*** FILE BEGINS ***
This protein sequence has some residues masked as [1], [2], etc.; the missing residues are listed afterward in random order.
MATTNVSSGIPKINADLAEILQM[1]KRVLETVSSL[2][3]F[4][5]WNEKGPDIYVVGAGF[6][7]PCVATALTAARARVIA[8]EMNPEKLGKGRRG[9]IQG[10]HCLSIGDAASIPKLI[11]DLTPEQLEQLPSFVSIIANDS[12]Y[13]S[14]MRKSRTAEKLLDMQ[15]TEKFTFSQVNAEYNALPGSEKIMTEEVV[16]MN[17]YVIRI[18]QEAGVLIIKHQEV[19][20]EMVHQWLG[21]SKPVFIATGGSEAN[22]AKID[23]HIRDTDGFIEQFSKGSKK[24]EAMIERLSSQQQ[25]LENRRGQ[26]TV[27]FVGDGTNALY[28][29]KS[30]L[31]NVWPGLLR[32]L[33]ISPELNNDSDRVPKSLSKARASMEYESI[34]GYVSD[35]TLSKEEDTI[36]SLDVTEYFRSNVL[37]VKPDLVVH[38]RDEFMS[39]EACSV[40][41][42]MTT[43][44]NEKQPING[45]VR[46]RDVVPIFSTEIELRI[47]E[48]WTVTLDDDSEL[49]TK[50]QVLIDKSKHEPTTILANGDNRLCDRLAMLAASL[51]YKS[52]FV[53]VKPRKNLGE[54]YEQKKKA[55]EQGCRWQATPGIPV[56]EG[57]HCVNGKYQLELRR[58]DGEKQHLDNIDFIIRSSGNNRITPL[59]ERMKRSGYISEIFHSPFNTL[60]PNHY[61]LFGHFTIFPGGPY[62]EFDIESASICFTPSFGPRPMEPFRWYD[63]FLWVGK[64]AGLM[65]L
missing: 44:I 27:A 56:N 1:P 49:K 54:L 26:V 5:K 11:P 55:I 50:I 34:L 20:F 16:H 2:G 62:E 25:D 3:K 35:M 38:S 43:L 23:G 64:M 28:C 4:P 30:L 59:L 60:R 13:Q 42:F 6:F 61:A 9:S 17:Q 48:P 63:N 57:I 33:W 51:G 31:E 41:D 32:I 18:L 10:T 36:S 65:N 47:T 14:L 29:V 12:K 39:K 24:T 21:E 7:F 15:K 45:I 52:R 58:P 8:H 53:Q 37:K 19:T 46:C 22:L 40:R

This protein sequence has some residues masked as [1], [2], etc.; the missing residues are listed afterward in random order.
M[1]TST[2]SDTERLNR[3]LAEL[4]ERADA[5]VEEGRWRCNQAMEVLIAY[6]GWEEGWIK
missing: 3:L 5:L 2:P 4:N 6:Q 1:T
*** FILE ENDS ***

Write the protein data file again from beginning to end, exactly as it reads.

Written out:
This protein sequence has some residues masked as [1], [2], etc.; the missing residues are listed afterward in random order.
MATTNVSSGIPKINADLAEILQM[1]KRVLETVSSL[2][3]F[4][5]WNEKGPDIYVVGAGF[6][7]PCVATALTAARARVIA[8]EMNPEKLGKGRRG[9]IQG[10]HCLSIGDAASIPKLI[11]DLTPEQLEQLPSFVSIIANDS[12]Y[13]S[14]MRKSRTAEKLLDMQ[15]TEKFTFSQVNAEYNALPGSEKIMTEEVV[16]MN[17]YVIRI[18]QEAGVLIIKHQEV[19][20]EMVHQWLG[21]SKPVFIATGGSEAN[22]AKID[23]HIRDTDGFIEQFSKGSKK[24]EAMIERLSSQQQ[25]LENRRGQ[26]TV[27]FVGDGTNALY[28][29]KS[30]L[31]NVWPGLLR[32]L[33]ISPELNNDSDRVPKSLSKARASMEYESI[34]GYVSD[35]TLSKEEDTI[36]SLDVTEYFRSNVL[37]VKPDLVVH[38]RDEFMS[39]EACSV[40][41][42]MTT[43][44]NEKQPING[45]VR[46]RDVVPIFSTEIELRI[47]E[48]WTVTLDDDSEL[49]TK[50]QVLIDKSKHEPTTILANGDNRLCDRLAMLAASL[51]YKS[52]FV[53]VKPRKNLGE[54]YEQKKKA[55]EQGCRWQATPGIPV[56]EG[57]HCVNGKYQLELRR[58]DGEKQHLDNIDFIIRSSGNNRITPL[59]ERMKRSGYISEIFHSPFNTL[60]PNHY[61]LFGHFTIFPGGPY[62]EFDIESASICFTPSFGPRPMEPFRWYD[63]FLWVGK[64]AGLM[65]L
missing: 44:I 27:A 56:N 1:P 49:K 54:L 26:V 5:K 11:P 55:I 50:I 34:L 20:F 16:H 2:G 62:E 25:D 3:K 35:M 38:S 43:L 23:G 64:M 28:C 4:P 30:L 59:L 60:R 13:Q 42:F 6:F 61:A 9:S 17:Q 48:P 63:N 57:I 33:W 51:G 31:E 41:D 32:I 18:L 10:T 36:S 65:N 47:T 14:L 29:V 12:K 39:K 24:T 21:E 7:F 15:K 45:I 52:R 58:P 8:H 53:Q 37:K 19:T 46:C 22:L 40:R

This protein sequence has some residues masked as [1], [2], etc.; the missing residues are listed afterward in random order.
M[1]TST[2]SDTERLNR[3]LAEL[4]ERADA[5]VEEGRWRCNQAMEVLIAY[6]GWEEGWIK
missing: 3:L 5:L 2:P 4:N 6:Q 1:T